Posted in Uncategorized

[studio] Haw River NC project

Our latest studio project consists of a site in Alamance County in the town of Haw River, NC.  This 10 acre site was purchased a few years ago by a woman who has a vision of making a type of “Wellness Center” for children recovering from and/or going through cancer treatments.
Here is the structural proposal for our group.

Posted in History n Theory

Point: FOUNDATIONS


  Learning about architectural history from the ground (foundation) up is the key to understand how different cultures effect each other’s way of life and surroundings.  As the class moves forward into our alternatives section, I am seeing how true my first sentence really is. It is important to have a good foundation before you move forward.

Intellectual foundations are seen as showing what people are doing over time;  how they take and process information previously known and use it accordingly based on, to name a few, their culture and age. Seeing how Egypt effects Greece and how they all effect Rome is something that was very apparent here.  There are a few key terms that show up in all three of these cultures; stacking, hierarchy, organizational, spirituality and story-telling.  Starting from the early settlements, such as  Mesopotamia and the Ohio Valley, stacking of local materials using slaves is seen here to make walls, buildings and burial places.  In Mesopotamia, some of the early cities are found; The Ziggurat of Ur-Nammu is an example.  This building is made out of stone blocks with steps leading up to the top.  Height showing power and closeness to the heavens and materials used representing the physical labor that was needed to built it. Comparing this to the Pyramids of Giza, you will see some similarities.  Both show height and imposing itself onto the landscape, as well as power from the size of the structure.  These structures also tell stories by using hieroglyphics on the exterior.  Since urban planning begins in Egypt (City of Sesotris ii), Axis’ are now established and are even found in modern times.  Vertical axis – using a circle as it’s center, represent the path to the Gods and heavens.  Horizontal axis’ are the pathways for humans to travel.  Taking this forward to Greece, it is easy to see why the center was important in Greek design – they thought that they were the center of the world and Athens became the center of Greece.  Organizational layout becomes clear with the construction of the Acropolis and the way line, form and space is organized within this city.  They have a great command for asymmetrical balance and even portraying some of what we now call the principles of design – repetition, proportion and balance.  Repetition of the columns, proportion of the buildings to each other (also showing hierarchy with size) help move us forward in time to see how these ideas and designs effect Roman culture and design.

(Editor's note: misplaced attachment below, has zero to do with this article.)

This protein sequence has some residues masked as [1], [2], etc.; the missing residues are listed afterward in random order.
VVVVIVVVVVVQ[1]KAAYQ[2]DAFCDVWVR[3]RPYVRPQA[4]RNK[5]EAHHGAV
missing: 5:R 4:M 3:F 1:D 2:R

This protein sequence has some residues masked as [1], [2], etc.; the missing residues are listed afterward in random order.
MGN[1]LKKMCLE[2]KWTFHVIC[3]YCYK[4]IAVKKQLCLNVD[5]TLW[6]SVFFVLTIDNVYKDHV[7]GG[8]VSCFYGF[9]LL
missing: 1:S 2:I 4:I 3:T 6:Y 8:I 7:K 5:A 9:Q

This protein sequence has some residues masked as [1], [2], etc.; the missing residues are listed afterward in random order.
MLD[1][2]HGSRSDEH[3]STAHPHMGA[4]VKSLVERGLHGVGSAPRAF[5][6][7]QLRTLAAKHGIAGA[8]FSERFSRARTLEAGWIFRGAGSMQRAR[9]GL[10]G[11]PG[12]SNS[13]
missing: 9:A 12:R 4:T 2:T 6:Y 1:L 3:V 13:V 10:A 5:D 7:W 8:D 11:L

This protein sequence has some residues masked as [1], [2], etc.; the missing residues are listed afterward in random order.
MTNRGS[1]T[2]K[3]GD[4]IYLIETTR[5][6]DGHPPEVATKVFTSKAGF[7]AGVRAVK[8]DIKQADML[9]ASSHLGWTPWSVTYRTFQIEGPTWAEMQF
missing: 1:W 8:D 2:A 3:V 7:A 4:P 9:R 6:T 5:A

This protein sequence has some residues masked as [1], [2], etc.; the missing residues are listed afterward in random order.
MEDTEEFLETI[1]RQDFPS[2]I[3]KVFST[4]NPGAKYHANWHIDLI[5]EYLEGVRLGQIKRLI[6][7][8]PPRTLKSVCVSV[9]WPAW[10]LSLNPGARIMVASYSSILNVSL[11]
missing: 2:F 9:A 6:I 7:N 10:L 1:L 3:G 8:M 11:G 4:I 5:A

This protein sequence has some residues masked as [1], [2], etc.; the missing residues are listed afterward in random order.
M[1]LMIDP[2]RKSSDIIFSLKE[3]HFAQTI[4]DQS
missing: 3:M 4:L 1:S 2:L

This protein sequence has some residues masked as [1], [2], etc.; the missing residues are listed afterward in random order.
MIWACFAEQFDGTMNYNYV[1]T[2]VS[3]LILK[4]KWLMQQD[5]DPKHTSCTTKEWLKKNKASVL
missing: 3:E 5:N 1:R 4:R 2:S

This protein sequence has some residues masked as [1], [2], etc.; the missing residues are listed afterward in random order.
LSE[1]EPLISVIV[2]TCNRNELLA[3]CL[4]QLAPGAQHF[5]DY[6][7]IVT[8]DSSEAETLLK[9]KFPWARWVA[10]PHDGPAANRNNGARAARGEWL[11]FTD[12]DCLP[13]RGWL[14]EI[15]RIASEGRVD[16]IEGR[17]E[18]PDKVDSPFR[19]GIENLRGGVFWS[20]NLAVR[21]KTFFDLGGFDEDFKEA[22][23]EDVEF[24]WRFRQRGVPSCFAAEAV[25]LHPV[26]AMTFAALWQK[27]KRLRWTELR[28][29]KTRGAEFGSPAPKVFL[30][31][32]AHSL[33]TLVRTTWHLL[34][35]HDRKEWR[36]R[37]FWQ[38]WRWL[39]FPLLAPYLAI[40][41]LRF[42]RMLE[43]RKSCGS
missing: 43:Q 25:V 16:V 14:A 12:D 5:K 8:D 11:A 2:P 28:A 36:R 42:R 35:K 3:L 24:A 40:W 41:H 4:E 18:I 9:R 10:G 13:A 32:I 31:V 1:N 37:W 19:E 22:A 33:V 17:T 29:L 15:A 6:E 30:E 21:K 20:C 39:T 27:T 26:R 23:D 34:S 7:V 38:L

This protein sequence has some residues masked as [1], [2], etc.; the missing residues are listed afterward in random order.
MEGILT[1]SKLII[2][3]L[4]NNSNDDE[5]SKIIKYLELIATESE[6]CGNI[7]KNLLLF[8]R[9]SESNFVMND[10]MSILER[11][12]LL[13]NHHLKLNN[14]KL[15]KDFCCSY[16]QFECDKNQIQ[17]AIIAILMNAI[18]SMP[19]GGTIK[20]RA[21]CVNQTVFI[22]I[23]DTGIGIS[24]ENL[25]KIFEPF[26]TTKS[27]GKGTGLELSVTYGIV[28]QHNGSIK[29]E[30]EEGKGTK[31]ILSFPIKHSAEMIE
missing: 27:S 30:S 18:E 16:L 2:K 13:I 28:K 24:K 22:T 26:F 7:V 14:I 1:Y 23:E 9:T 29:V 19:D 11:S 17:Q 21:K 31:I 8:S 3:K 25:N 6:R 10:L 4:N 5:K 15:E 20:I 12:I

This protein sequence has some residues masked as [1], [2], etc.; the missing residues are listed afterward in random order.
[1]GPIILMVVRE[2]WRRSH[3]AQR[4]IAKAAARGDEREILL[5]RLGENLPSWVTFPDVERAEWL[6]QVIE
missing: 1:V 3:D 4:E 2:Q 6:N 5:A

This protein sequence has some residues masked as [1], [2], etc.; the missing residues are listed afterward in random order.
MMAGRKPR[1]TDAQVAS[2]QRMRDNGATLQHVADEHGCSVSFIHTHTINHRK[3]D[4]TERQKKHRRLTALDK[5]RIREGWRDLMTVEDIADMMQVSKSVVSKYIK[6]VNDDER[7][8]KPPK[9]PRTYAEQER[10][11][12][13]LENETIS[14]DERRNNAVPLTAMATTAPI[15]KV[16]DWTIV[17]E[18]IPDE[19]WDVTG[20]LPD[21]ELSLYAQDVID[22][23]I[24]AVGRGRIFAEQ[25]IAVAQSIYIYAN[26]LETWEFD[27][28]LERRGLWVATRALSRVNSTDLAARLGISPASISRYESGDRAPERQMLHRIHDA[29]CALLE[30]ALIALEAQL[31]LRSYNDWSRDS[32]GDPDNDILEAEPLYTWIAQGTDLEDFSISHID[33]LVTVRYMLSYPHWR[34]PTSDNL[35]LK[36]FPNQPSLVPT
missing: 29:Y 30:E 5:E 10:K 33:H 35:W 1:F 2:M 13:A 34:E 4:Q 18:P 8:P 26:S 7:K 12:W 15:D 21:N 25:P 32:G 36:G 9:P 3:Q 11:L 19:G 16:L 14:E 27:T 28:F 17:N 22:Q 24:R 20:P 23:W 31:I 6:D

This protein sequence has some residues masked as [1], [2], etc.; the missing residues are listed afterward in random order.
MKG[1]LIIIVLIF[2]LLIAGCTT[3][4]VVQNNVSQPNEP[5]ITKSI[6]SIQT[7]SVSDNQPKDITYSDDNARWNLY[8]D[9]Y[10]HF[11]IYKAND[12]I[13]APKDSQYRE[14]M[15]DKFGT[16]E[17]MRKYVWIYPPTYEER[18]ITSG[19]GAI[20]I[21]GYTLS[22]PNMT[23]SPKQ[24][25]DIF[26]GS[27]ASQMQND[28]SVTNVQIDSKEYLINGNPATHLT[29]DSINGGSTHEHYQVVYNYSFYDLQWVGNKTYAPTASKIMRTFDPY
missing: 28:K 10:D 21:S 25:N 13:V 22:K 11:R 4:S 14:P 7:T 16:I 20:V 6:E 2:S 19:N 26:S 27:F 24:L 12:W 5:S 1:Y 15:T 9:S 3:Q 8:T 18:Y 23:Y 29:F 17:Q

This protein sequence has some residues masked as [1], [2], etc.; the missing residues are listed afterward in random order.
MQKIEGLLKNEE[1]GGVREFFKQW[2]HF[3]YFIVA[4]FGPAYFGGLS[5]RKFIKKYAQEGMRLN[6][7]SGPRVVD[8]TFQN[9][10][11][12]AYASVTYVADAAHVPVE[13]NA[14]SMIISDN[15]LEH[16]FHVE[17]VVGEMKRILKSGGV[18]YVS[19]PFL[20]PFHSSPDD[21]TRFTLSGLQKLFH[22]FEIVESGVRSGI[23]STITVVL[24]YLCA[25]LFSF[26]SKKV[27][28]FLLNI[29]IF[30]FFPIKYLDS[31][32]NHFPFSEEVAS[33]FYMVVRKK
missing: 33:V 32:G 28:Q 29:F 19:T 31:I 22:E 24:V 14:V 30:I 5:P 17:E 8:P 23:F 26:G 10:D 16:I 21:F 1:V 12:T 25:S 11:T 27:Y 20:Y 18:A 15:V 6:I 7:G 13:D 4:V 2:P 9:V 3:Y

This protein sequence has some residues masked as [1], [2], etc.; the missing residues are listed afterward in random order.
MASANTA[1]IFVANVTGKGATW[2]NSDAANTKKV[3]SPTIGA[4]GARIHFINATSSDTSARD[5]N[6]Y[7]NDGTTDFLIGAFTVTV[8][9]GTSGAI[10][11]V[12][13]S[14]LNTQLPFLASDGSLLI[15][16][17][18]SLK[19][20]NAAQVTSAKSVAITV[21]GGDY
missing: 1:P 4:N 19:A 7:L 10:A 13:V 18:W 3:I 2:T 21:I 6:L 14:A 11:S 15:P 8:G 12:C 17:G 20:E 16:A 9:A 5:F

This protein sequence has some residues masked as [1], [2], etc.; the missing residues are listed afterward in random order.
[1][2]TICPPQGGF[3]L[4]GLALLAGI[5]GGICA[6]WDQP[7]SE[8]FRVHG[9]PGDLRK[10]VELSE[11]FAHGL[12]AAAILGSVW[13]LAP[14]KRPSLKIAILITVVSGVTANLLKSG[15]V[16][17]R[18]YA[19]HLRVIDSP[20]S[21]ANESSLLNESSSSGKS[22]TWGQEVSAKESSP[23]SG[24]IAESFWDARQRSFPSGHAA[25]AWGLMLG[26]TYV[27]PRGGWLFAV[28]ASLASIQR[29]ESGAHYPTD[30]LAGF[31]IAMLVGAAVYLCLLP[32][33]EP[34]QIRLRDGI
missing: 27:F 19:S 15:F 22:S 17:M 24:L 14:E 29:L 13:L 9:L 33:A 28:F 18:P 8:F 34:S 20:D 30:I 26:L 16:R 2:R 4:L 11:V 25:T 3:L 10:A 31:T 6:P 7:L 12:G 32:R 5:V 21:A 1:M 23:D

The temples in Greece and Egypt are the proto-buildings for Rome – architecture was influenced by many other societies.  Rome was a modern city – a lot like our own civilization and they were concerned with extravagant pleasure.  They introduce some new building types; Baths, Basilica’s, coliseums and markets.  Plumbing was also introduced at this time with the addition of aqueducts.  These buildings helped people congregate (coliseums, baths, markets), celebrate (temples) and meditate (basilica’s).  With these new building types came old construction practices such as stacking, decorative coverings as well as the use of shapes, such as arches.  Arches could be used in markets, where it is laid on the earth’s surface in a semi-circular form giving boundaries, or in Baths which help make the space grander by keeping it more open.  Where the Egyptians and Greeks used hieroglyphics, the Romans used mosaics to tell their story.

I think the best example of architecture that could represent all three of these cultures is the Coliseum in Rome.  The exterior tells a story of what almost appears as the progression of architecture; showing the use of stacking, arches, the different architectural column orders.  On the interior picture, you will see how the space is organized along axial lines and how the floor reminds one of an Egyptian pyramid – is laid out almost like a maze.

Class notes dated 9/8-9/22